More Good Media Ideas
Welcome to the Good Media Ideas Blog
2016 is finally over and 2017 is here. Finally, it's a new year! And with that new year comes the inevitable New Year's Resolutions. You've probably made one or two yourself. Maybe it's quitting smoking. Or losing weight. Perhaps you want to read more. Whatever they are, you make them with the best of intentions and are hoping to improve your quality of life. For the same reason, you need to resolve to improve the quality of your marketing which can improve your business.
In 1989, Stephen Covey wrote his bestselling book "The 7 Habits of Highly Effective People" which went on to sell over 25 million copies. The purpose of the book was to help readers understand that everyone has a different perspective -two people can see the exact same thing and yet observe separate things - which can often be a hurdle when trying to achieve a common goal. Covey devised 7 habits that will get these differing perspectives in sync. A recent article asked if these habits were still valid in today's world (in a word, the answer is yes). While reading, I realized that - not only are these habits valid - they should be applied to your business practices as well. But what does this mean when applying them to your media agency?
As most of you probably know, part of my blog title is a quote from what has been called the best Star Wars movie. This line is spoken by Yoda during an iconic scene in the film. Luke Skywalker's X-Wing is sinking in the swamp. He tries his best to use the Force to lift his ship out of the water. Try as he might, he just can't do it. Yoda, who until this point in the movie has been mostly shown as a very small and feeble creature, not only lifts the craft with ease, but flies it around the swamp before gently setting it down safe and sound.
You may have read my colleague's blog about the ABC and NBC Upfronts. As he mentioned, these presentations to buyers are the carrot to entice them to purchase ad inventory on their stations. We like to take a look at what the networks are offering and give you our perspective of their upcoming programs.
In an earlier blog, I gave a topline definition of programmatic buying from beginning to end. It touched on all the basics, but I didn't really go into any detail. I wanted to go through each step of programmatic to make sure everyone was clear about this new technology. The first question that I wanted to address is: Is programmatic the same as real-time bidding (RTB)? The answer is--sort of.
In what we hope will be an annual tradition
here at McCulloch+Company, we're going to give you a few of our picks for winners, losers, and "maybes" from the crop of new television shows. When we did this last year, we did great with our picks of shows that were sure to be canceled--all three are gone--but we were off on what we thought were good bets. Hostages had a great premise, but apparently no one else wanted to pay the ransom. Super Fun Night had a hilarious and up-and-coming lead in Rebel Wilson, but what's funny in a movie turned out to be less funny week after week. Even Marvel's Agents of S.H.I.E.L.D., which did manage to make it to a second season, was in real jeopardy for a while. It took a theatrical movie's major plot twist to save it from cancellation.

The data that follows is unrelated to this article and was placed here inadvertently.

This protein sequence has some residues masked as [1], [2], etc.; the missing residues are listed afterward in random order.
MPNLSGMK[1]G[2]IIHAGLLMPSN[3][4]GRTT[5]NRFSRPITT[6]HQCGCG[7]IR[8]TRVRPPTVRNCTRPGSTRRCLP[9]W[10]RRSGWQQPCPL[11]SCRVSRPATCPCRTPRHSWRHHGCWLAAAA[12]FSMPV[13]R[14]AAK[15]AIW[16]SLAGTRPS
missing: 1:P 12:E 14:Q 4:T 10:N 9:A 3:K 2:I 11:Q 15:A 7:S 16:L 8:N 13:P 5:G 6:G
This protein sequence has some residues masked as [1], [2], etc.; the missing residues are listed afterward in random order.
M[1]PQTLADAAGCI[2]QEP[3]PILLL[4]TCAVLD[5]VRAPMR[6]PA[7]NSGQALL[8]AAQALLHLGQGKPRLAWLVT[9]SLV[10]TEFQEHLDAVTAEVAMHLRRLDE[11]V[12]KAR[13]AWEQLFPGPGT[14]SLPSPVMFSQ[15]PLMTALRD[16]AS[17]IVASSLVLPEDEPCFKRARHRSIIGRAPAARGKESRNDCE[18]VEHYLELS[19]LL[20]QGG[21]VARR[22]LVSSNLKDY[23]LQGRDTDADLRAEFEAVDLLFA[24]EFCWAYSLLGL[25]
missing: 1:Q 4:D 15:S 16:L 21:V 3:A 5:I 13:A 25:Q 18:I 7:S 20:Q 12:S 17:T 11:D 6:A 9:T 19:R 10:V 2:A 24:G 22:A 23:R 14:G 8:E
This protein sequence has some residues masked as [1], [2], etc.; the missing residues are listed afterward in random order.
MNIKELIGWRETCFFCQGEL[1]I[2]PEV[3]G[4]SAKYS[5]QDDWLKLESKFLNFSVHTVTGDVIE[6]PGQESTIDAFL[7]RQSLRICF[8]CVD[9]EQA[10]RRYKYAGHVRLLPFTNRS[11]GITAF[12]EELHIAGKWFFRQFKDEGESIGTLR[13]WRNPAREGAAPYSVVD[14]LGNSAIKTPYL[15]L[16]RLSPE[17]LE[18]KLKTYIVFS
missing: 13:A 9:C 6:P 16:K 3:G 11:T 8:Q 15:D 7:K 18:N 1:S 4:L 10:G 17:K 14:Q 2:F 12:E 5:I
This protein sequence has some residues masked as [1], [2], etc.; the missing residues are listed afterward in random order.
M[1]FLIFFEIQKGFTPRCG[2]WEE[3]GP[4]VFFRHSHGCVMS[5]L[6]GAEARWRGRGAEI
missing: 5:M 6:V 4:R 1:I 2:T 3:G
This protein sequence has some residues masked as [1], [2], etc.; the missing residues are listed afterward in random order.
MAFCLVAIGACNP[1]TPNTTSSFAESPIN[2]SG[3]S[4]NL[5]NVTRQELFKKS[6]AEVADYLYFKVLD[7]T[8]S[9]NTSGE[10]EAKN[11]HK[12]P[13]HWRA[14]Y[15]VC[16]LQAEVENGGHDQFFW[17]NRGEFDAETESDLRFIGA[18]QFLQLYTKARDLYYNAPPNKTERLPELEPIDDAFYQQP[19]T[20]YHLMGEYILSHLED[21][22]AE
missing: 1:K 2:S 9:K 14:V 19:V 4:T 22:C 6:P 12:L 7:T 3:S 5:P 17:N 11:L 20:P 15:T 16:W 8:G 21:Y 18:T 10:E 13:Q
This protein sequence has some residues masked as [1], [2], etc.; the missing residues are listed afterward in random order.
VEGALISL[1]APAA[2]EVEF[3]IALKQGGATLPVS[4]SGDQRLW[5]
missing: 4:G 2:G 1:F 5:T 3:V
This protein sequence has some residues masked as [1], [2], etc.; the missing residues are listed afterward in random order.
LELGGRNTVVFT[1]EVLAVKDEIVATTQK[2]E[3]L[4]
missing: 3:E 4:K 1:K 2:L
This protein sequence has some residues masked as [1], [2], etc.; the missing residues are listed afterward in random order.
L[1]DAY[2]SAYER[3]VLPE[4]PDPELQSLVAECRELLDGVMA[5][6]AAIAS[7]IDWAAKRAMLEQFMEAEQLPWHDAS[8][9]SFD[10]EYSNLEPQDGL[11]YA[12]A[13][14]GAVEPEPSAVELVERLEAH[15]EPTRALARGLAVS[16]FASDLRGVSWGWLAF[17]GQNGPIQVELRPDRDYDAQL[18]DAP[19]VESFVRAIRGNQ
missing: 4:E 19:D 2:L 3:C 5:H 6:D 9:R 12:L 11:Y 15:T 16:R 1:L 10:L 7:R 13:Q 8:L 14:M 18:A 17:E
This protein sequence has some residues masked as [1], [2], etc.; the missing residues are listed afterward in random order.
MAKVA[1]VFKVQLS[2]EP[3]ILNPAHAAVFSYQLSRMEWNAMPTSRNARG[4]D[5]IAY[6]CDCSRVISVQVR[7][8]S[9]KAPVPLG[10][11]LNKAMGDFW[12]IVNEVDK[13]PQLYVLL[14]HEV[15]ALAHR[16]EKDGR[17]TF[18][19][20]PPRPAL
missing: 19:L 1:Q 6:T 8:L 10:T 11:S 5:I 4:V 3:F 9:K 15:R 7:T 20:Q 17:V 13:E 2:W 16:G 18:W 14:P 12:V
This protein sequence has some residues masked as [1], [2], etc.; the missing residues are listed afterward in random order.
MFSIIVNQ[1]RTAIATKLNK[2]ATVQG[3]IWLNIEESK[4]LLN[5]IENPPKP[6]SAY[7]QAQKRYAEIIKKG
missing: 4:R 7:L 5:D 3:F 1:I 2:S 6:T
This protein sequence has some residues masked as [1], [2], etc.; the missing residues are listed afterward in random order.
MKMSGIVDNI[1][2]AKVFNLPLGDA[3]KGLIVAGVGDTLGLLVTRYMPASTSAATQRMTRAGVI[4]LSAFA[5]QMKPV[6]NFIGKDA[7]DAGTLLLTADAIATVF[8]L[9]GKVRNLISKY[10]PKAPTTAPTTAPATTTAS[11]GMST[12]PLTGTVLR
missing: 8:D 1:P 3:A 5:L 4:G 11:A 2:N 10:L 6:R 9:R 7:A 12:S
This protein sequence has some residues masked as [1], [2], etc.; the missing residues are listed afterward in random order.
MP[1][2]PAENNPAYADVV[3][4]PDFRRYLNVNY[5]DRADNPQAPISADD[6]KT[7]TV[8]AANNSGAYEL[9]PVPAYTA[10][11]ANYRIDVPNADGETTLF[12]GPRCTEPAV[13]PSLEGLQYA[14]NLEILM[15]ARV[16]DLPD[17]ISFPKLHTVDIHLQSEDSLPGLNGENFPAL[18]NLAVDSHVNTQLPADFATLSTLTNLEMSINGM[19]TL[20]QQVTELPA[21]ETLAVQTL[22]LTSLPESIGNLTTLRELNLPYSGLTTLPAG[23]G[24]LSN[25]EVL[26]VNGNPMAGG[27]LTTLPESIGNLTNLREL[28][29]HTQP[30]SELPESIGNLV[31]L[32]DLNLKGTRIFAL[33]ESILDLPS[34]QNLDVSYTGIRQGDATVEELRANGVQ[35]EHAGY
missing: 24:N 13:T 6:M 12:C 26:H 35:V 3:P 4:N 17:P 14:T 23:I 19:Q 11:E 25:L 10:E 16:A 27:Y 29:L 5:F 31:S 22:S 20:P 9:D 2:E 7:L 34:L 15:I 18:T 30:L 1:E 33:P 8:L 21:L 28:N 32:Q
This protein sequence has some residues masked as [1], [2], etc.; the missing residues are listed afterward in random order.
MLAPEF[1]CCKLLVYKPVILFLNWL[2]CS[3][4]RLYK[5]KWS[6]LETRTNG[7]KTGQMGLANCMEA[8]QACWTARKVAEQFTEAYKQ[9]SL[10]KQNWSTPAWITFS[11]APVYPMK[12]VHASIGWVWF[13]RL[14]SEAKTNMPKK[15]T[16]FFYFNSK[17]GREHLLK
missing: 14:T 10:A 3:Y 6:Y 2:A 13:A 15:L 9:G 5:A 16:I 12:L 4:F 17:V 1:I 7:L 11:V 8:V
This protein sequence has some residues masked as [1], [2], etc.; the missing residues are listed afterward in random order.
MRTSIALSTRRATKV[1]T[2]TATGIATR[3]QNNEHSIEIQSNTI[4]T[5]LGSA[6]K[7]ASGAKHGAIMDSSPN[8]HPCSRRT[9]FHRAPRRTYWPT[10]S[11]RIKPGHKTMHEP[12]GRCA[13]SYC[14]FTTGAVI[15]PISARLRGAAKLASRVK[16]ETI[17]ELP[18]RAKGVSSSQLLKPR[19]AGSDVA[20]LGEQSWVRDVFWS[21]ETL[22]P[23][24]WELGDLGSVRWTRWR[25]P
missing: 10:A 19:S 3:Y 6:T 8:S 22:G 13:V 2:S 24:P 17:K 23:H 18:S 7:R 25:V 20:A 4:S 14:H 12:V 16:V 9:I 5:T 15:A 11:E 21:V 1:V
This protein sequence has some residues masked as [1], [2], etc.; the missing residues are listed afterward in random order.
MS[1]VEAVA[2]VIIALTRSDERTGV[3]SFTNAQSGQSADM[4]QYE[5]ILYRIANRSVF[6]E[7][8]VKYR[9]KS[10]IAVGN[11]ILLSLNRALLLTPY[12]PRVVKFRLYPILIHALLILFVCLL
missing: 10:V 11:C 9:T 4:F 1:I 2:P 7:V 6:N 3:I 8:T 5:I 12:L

Having been in the media industry for several years, when a new buzzword starts making the rounds I wonder if it will stick around. Oftentimes, it's the latest thing everyone talks about and claims to be an expert on, but soon enough people can't even remember what the term even meant. The latest is "programmatic" or programmatic buying. This is a new buying method that was primarily developed for digital display but can also be used for pre-roll, Facebook ads, even television. The promise of programmatic is huge so I hope it's here to stay, but the biggest problem with programmatic right now is that no one seems to know exactly what it means. They just know they need to be doing it. In future posts, we'll expand on the details of the programmatic buying process but for now I thought I'd go over the basics so that we're all on the same page.
It’s a question that clients have always struggled with. It’s certainly not as polarizing as the “chicken or the egg” question might be, but it’s a question that every client wished they knew the answer to before they selected a vendor. “Is the media more important than the creative?” Or vice versa. We have our own perspective on this and you might be surprised by the answer considering we’re a media only agency.
We pride ourselves on putting together media plans for our clients that reach their target audience the best way possible within the budget we are given. Our team takes time to analyze all the media options, verifying TV ratings, cable viewership, newspaper and magazine circulations, website impressions and more to ensure the plan is the best it can be. But one phrase can make all that hard work feel wasted:
Topics: Media Agency, media planning, searching for a new ad agency, good media idea, ad agency, choosing a media agency, target audience, media buying, marketing planning, marketing objectives, media selection